The museum was founded by Tsar Nicholas II by imperial decree in 1895. First of all, he instructed that the Russian Museum of Emperor Alexander III should be built in honor of his late father.
The main building is the Mikhailovsky Palace in the center of St. Petersburg, but the huge museum complex includes several other palaces and buildings in the city, as well as the Mikhailovsky and Summer Gardens.
The collection initially consisted of paintings that were transferred from the Hermitage and the Imperial Academy of Arts as well as from surrounding tsarist residences. After the 1917 revolution, many newly nationalized works of art were brought here. Today his depot holds more than 400,000 pieces, ranging from ancient Russian icons and avant-garde to socialist realism and modern art. Here are just a few of the museum’s myriad treasures.
1. Orest Kiprensky. Portrait of Yevgraf Vladimirovich Davydov. 1809
Kiprensky is known as a portrait painter, especially for his emblematic image of the poet Alexander Pushkin. However, his most famous painting in the Russian Museum is the portrait of a hussar, a hero of the 1812 Patriotic War against Napoleon.
2. Karl Brullow. The last day of Pompeii. 1833
The artist worked on this painting in Italy for about six years and visited the archaeological site of Pompeii himself. The canvas (4.5 x 6.5 meters) was exhibited first in Milan, then in the Hermitage. The onslaught of people who ran in horror from the erupting Vesuvius left an indelible mark on the public. It was transferred to the Russian Museum especially for the opening in 1897.
3. Ivan Aivazovsky. The ninth wave. 1850
This painting by the great seascape painter Aivazovsky is known to every Russian schoolchild. The 2×3 meter canvas shows shipwrecked survivors who are either devoured by another giant wave or saved by divine intervention (the cruciform debris is considered a Christian metaphor). He too came to the museum from the Hermitage in 1897.
4. Ilya Repin. Barge transporter on the Volga. 1870-73
One of the most famous works by the traveling artist Repin shows the miserable existence of the common people. The painting traveled to Vienna for the World Exhibition in 1873 and was later procured by a member of the imperial family.
5. Vasily Vereshchagin. On the door of a mosque. 1873
Vereshchagin was a military man who traveled extensively in Central Asia, where he painted his Turkestan series. Most of these works, including the masterpiece The apotheosis of war, are with the Tretyakov Gallery in Moscow, but a real gem of the Russian Museum is At the Door of a Mosque.
6. Arkhip Kuindzhi. Moonlit night on the Dnieper. 1880
As a master of light, Kuindzhi searched for an artistic solution to do justice to the mighty Dnieper for a long time. The moonlit path on the night river has something that can only be described as a phosphorous glow. The canvas was bought in unfinished form by a Romanov Grand Duke and formed the centerpiece of the first Russian solo exhibition.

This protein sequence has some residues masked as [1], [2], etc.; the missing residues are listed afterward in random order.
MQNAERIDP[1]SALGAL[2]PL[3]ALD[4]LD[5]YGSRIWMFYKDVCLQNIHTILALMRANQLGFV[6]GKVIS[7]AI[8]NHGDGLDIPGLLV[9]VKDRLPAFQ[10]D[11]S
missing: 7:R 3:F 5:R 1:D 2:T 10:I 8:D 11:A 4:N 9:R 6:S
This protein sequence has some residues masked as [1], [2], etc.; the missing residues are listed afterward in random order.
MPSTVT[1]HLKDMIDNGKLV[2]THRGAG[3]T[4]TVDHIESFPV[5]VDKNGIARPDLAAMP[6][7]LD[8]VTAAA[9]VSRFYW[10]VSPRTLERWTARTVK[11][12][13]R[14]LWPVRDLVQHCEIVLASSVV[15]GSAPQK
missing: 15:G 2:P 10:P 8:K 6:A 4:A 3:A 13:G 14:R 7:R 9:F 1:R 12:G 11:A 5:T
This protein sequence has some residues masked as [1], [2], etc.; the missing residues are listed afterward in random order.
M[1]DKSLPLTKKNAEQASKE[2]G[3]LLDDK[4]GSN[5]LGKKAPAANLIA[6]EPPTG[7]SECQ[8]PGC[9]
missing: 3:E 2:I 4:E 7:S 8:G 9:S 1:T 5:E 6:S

7. Viktor Vasnetsov. Knight at the crossroads. 1882
Vasnetsov was fascinated by Russian folklore heroes. The Tretyakov Gallery contains his famous painting Bogatyrs. On this canvas the sad knight cannot decide which way to go, because the stone inscription only predicts death, whichever way one takes. You can find more folkloric paintings by Vasnetsov here.
8. Vasily Polenov. Christ and the adulteress (who is without sin?). 1888
To paint this picture, the artist traveled to Palestine and Syria, where he made many sketches of faces, landscapes and buildings. The 3×6 meter painting was personally made by Alexander III. bought and kept in the Hermitage before it was transferred to the Russian Museum in 1897.
9. Vasily Surikov. Suworow crossing the Alps in 1799. 1899
Surikov is famous for his historical paintings. His large-format Boyarynya Morozova adorns the halls of the Tretyakov Gallery, and this 5×4 meter tour de force takes up an entire wall in the Russian Museum. The theme comes from the story of the Swiss campaign by the Russian army against France under the leadership of its commander Alexander Suvorov.
10. Ilya Repin. Response of the Zaporozhian Cossacks to Sultan Mehmed IV of the Ottoman Empire. 1880-1891
Also known as the Cossacks of Saporog Are Drafting a Manifesto, the work shows the carefree demeanor of the largely autonomous Cossacks. In 1675 the Turkish sultan wrote them a disparaging letter demanding their immediate surrender. Instead, they wrote a stinging reply. The painting was made by Alexander III. bought and later brought from the Winter Palace to the Russian Museum.
11. Nicholas Roerich. Overseas guests. 1902